Pediatric Outpatient Clinic
- 0Sep 5, '12 by catloveHi nurses!
For my clinical, I have been placed in a pediatric outpatient clinic. I have never worked with peds or even in an outpatient clinic so I'm a little nervous. Can anyone fill me in on what a nurse on an pediatric outpatient clinic will encounter throughout the day? How is the workload? What types of medical issues/illnesses are common? And what type of skills can student nurses develop in this type of atmosphere?
Thanks so much for your help!
- 0Sep 5, '12 by KelRN215What clinical is this? Pediatrics? Community? Preceptorship?
Nurses do all kinds of things in outpatient pediatrics... in many clinics, they do primarily phone triage. As far as patients go, they'll run the gamut. You'll have your standard well child checks with the routine immunizations thrown in for good measure, you'll have your run-of-the-mill childhood illnesses- ear infections, strep throat, etc, and then you'll have what you think is a run-of-the-mill childhood illness that actually turns out to be cancer.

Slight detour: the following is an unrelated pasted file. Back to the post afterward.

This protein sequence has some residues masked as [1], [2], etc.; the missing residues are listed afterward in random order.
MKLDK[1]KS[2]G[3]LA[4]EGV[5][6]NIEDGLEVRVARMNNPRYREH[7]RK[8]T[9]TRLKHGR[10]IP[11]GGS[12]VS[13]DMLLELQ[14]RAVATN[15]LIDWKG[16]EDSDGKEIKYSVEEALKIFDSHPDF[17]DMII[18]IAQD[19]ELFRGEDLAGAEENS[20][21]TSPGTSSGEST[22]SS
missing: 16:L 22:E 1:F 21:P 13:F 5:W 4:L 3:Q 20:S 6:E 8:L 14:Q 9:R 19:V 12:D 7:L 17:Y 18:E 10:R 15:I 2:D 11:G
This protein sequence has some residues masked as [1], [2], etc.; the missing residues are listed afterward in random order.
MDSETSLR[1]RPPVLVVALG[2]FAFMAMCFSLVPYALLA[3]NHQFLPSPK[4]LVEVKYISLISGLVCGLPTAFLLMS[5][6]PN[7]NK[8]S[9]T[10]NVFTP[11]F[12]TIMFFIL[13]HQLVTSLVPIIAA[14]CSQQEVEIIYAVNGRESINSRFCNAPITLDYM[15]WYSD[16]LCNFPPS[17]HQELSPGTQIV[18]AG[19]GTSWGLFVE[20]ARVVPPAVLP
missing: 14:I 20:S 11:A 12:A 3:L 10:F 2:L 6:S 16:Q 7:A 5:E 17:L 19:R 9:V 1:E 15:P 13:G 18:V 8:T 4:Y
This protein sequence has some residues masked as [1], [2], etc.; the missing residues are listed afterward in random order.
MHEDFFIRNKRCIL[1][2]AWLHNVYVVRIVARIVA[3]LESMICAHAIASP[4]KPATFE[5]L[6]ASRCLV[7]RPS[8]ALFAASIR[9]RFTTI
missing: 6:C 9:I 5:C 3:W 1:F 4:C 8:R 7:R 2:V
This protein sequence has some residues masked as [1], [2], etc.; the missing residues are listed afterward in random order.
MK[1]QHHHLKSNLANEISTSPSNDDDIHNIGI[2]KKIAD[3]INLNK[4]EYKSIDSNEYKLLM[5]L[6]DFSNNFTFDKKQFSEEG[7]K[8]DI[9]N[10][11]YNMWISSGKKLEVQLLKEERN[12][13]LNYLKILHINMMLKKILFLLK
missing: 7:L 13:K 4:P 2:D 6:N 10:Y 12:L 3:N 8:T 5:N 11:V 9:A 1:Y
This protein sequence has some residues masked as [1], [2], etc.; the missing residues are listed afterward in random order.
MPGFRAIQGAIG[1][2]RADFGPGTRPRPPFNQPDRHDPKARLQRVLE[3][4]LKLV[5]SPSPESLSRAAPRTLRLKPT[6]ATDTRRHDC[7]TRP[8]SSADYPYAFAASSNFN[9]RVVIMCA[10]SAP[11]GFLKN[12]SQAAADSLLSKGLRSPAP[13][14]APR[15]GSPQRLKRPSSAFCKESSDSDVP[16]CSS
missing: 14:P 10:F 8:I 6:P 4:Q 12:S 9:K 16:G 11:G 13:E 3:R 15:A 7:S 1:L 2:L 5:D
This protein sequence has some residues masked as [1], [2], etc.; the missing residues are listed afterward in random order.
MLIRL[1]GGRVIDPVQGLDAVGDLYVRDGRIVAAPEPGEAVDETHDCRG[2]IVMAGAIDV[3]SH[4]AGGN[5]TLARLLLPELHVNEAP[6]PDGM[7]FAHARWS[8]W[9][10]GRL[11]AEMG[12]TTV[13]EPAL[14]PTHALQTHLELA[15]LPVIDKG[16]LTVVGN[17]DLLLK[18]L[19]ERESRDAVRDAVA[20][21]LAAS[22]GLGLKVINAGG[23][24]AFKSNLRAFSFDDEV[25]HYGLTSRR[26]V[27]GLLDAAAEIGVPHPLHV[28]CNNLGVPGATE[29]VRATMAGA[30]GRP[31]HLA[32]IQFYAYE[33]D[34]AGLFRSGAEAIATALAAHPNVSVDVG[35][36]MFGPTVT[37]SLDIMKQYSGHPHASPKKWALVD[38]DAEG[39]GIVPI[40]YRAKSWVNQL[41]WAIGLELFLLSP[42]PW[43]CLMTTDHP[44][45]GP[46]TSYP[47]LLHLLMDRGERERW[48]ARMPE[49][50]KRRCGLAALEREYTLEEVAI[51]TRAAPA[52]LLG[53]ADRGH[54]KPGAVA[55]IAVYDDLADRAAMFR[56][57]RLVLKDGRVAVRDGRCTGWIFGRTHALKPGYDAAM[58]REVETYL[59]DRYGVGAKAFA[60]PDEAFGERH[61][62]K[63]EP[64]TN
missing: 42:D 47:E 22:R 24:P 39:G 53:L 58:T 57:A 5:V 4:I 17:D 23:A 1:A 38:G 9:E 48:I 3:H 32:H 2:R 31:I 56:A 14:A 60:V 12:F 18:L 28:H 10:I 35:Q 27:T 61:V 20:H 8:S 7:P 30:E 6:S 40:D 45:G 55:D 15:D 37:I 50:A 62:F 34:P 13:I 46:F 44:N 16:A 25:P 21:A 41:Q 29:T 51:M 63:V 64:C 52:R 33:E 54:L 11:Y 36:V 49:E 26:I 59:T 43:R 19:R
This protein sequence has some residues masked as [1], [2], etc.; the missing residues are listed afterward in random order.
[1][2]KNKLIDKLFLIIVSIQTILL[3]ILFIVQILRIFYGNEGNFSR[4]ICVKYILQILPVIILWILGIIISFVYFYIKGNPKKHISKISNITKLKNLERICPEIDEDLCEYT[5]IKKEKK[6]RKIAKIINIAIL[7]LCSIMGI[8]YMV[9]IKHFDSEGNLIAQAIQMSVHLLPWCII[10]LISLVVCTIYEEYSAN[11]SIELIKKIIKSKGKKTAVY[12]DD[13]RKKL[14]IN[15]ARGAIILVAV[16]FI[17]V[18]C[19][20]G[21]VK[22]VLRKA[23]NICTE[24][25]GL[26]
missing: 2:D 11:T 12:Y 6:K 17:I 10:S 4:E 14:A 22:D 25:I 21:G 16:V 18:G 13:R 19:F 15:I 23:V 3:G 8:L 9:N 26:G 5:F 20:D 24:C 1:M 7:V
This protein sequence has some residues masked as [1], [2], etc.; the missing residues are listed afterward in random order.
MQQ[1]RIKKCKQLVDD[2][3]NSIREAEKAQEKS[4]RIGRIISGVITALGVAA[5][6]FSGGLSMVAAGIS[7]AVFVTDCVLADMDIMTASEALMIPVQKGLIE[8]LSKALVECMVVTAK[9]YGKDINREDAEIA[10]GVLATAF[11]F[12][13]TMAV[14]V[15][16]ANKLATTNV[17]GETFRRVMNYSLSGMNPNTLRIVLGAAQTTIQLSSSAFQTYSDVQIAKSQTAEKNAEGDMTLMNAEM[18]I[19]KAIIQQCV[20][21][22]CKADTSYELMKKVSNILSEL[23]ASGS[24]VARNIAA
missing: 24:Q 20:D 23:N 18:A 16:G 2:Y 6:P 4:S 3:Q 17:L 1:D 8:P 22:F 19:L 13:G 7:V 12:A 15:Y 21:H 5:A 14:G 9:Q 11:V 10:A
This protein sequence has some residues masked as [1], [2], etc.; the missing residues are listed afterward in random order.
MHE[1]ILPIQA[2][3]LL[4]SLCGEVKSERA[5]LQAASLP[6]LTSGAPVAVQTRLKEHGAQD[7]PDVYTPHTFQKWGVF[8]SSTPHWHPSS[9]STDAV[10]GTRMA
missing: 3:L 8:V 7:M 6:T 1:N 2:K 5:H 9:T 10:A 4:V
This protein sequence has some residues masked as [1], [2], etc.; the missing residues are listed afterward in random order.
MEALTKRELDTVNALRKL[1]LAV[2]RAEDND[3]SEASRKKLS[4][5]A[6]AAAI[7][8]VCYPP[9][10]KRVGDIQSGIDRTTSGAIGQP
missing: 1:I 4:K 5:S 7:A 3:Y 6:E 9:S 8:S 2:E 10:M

You can develop a LOT of skills working in this environment. You'll have plenty of options to practice giving shots, there will be teaching and there will be LOTS of communicating with parents.
- 0Sep 6, '12 by catloveHi again,
Thank you for the quick response. It is my last and final year in school so this involves me having a preceptor and it's pediatrics. I was hoping for more skills involving trachs, IV's, feeding tubes as I need more hands-on experience with those skills rather then injections but this is where they placed me and what I recieved. I will make the best out of it! Thanks for your input!
- 0Sep 6, '12 by 28andcountnHi catlove-
if you have never really worked with kids before this is a great opportunity for you. You can always get your trach and tube experiences during a job orientation in the hospital and if that is where you decide to go after school you will get alot of those opportunities on any med/surg unit.
My advice would be to take in all you can about normal child development and growth and how to interact with children. This is valuable knowledge! If you don't know what typical is you can't pick up on what is not typical so it is really good to know what normal looks like.
I would make sure to identify different age group milestones in development before you clinical then look for examples of those milestones in real life.
You will probably get a good deal of practice with heights weights OFCs etc. Immunizations and lead testing are routine as well and by the way giving shots to kids is a whole different world that giving them to adults.
Above all enjoy you pediatric experience - kids are great fun.